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line hoping to get work. >> it's very painful. it's too much, very painful because you've got families to feed and there's no money. >> reporter: most here are trained security guards. some haven't worked in years. >> there are a lot of people here who don't work. i think i'm one of the statistics. >> reporter: south africa's official unemployment rate is more than 25%. around the corner from the government job center in down town johannasburg, they marched to demand work. the main opposition party, the democratic alliance, say nearly 2 million south africans last their jobs in the past several years. >> our biggest fight is a job for fight, to for work opportunity. the first phase of our freedom was to get people the right to vote. the next one is that they make opportunities for south africa. >> reporter: the democratic alliance is seen to represent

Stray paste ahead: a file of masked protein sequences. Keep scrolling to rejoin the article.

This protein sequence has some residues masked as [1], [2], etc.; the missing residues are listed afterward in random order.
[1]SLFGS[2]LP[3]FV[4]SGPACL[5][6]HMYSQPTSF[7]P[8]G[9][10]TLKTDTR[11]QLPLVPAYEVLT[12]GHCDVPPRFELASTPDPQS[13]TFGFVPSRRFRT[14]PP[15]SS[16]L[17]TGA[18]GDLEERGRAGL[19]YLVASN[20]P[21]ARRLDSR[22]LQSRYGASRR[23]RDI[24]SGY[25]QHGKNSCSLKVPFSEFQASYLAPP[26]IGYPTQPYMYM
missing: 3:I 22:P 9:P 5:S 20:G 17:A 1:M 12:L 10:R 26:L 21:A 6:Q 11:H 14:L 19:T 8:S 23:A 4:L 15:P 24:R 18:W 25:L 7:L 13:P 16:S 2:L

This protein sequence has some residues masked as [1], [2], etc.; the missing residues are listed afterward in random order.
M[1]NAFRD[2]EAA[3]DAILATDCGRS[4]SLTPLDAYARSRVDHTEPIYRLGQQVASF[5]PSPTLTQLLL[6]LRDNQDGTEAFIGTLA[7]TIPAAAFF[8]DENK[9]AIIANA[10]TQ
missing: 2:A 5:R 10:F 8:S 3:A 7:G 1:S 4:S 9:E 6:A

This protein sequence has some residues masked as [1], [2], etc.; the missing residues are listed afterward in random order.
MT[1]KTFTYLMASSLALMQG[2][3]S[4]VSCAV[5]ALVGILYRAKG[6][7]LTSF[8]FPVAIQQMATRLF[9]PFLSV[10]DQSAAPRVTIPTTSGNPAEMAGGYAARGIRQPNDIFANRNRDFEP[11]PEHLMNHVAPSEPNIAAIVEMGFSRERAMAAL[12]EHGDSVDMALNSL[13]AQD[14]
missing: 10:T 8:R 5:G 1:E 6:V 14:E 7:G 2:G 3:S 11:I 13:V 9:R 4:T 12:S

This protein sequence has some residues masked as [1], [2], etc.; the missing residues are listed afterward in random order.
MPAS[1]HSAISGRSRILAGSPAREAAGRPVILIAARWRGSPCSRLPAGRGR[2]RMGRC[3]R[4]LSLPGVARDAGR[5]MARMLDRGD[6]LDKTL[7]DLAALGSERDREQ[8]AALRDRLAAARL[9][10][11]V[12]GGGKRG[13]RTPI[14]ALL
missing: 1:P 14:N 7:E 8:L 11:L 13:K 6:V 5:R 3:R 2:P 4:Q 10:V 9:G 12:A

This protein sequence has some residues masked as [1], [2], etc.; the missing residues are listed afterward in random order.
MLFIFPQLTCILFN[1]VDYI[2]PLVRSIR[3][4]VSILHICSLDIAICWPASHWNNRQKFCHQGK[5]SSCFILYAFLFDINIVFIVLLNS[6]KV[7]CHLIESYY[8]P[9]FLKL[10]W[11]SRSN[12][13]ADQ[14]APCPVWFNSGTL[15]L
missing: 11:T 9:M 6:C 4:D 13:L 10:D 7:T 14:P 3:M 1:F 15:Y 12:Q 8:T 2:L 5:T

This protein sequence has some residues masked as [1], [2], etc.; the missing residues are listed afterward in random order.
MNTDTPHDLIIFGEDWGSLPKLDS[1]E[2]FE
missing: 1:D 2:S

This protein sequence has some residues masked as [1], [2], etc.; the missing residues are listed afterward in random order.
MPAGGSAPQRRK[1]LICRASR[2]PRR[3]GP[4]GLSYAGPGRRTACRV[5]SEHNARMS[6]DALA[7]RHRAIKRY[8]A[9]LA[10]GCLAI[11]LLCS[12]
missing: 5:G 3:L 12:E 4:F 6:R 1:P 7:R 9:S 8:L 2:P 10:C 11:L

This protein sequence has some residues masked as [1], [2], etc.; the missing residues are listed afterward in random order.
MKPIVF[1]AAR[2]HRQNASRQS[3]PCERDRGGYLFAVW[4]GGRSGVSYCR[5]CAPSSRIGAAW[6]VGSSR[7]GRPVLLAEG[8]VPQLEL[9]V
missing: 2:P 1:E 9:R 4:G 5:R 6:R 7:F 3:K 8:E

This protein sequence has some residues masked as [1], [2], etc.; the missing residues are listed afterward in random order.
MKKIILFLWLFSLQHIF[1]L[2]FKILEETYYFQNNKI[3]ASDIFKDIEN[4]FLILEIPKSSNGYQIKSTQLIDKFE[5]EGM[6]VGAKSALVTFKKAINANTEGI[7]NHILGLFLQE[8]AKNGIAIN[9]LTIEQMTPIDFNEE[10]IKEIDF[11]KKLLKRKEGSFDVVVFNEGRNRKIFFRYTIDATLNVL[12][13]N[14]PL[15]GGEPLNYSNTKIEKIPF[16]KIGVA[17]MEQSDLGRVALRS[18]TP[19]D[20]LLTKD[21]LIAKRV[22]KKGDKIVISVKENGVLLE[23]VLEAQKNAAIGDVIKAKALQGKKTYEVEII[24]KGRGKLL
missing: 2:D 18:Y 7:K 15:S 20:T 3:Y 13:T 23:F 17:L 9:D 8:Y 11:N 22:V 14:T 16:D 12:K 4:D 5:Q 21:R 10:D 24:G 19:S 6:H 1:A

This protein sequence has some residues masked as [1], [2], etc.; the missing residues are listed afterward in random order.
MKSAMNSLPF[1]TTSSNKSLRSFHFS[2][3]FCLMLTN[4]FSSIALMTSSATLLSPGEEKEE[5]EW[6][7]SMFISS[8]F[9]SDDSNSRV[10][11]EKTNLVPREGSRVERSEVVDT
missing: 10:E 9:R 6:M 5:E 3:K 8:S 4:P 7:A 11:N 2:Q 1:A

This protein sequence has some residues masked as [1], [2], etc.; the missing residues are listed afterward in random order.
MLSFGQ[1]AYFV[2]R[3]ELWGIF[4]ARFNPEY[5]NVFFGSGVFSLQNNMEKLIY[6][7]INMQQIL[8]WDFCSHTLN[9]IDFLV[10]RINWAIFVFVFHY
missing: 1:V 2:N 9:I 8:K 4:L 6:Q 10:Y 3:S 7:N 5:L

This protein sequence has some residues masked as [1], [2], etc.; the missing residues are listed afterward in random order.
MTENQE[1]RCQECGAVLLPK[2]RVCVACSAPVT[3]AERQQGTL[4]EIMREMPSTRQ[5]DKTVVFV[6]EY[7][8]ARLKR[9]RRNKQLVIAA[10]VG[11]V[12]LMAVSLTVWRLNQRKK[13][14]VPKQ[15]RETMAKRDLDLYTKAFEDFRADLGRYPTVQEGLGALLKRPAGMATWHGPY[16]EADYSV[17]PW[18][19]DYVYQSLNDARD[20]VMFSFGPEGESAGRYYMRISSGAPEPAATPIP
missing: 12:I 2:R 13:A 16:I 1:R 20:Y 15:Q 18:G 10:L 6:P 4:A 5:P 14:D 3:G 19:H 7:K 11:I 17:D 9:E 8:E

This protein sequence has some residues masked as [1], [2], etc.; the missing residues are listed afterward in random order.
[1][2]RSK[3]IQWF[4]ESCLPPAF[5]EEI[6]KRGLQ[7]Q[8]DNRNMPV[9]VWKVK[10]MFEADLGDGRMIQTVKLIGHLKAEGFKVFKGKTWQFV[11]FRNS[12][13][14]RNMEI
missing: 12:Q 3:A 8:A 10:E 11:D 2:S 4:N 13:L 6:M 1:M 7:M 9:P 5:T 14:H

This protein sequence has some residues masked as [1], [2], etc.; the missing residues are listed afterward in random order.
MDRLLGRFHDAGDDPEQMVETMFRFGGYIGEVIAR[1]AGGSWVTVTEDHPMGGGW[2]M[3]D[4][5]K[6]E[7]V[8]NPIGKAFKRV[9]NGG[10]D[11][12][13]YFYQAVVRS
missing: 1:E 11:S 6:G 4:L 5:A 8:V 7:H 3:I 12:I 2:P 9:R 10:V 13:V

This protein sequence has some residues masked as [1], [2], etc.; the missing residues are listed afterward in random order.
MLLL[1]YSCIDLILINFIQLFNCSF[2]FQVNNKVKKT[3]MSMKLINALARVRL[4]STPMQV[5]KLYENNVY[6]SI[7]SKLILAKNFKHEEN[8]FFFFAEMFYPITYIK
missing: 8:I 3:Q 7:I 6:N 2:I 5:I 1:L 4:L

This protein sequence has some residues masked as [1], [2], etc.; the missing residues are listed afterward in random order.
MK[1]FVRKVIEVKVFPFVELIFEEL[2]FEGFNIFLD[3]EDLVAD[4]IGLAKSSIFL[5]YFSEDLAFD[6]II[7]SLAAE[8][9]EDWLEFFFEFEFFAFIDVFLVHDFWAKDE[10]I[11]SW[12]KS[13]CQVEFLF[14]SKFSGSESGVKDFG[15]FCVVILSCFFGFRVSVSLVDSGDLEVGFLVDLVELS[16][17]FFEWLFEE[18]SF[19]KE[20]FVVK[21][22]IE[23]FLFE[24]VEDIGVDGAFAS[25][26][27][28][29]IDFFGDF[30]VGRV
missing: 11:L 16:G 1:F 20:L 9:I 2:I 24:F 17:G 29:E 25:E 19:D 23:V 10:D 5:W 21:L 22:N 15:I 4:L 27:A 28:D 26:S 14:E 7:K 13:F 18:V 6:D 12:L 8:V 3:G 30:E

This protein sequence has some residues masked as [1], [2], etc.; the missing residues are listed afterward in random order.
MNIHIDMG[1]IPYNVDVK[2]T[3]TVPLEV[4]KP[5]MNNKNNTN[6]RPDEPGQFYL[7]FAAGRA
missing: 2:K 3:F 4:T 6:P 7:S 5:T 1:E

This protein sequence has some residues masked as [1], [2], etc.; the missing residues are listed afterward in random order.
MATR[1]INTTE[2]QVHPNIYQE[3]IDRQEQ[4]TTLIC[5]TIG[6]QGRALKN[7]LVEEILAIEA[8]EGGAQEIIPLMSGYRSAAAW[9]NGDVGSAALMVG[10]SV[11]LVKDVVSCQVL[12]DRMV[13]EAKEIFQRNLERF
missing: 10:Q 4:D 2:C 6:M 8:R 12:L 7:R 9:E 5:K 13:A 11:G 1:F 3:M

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white interests. racist comments on social media caused out rage earlier this month, but it does have a significant amount of support. the president and the government controlled by the african national congress is promising to create more jobs. it has a national development plan that aims to crack the unemployment level from 25 to 6% within 15 years. the plans are focusing on infrastructure development, improving education and fighting corruption. the anc has been in power since 1994. it remains the most popular party, especially with the black majority partly because it helped to end apartheid. >> it will make no difference to the outcome of unemployment other than to remind people again that this is one of the biggest challenges facing south africa. >> reporter: the local government election is expected